“On the total other end of the spectrum is what you would call ‘artistic creation.’ It’s where you do something new with something that’s old. And you let go of the tradition, you let go of the historically accurate representation, in order to make the song live and breathe in your own way,” said Mendilow.
However, in the process of adding his own twist to these oral traditions, he must sacrifice certain aspects of the music.
“What I give up in the process [are] those cultural identity markers that would have made the song recognizable from Salónica in 1919. I replace them with my own baggage and with the ensemble’s baggage,” he said.
For example, as he was putting his ensemble together, Mendilow envisioned a specific sound for the vocals that would not have been historically accurate. He chose Tosello, an expert in Argentinian tango, because of her fiery voice.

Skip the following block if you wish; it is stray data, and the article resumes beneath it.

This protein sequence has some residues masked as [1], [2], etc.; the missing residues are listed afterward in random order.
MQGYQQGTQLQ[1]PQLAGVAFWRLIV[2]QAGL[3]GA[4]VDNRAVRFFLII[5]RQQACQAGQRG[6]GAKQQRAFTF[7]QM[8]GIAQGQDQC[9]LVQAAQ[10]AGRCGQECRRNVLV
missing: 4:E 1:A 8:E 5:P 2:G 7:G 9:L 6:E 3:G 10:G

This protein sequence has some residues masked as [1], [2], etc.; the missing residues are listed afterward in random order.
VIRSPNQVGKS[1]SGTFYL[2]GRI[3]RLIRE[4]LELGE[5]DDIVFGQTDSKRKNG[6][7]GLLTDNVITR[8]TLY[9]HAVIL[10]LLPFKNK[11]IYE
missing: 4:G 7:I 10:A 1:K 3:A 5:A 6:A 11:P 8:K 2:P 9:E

“I looked for someone like Sofia, who was a native Spanish speaker, who had experience and expertise with these singing traditions from South America—so that we can tell those stories using those colors,” said Mendilow.
Additionally, as one of the recipients of the 2017 Live Arts Boston awards, the ensemble will have the opportunity to include animation to go along with their show. To do so, Mendilow is working with Kseniya Simonova, a sand artist and a winner of Ukraine’s Got Talent.
“Being able to tell this project through the visual medium as well, and with something as beautiful and symbolic as sand, is extremely meaningful,” said Mendilow.
By blending these creative additions with an existing oral tradition, the Guy Mendilow Ensemble calls on listeners to think not only about the past, but also about the ways in which the music resonates with their own lives.
“What this ensemble has in common in all our shows is this marriage of storytelling with music to whisk people away to places that are different from their current setting, so that they can look at their current setting in a new way…It’s a meditation on our own humanity and our own situation,” said Mendilow.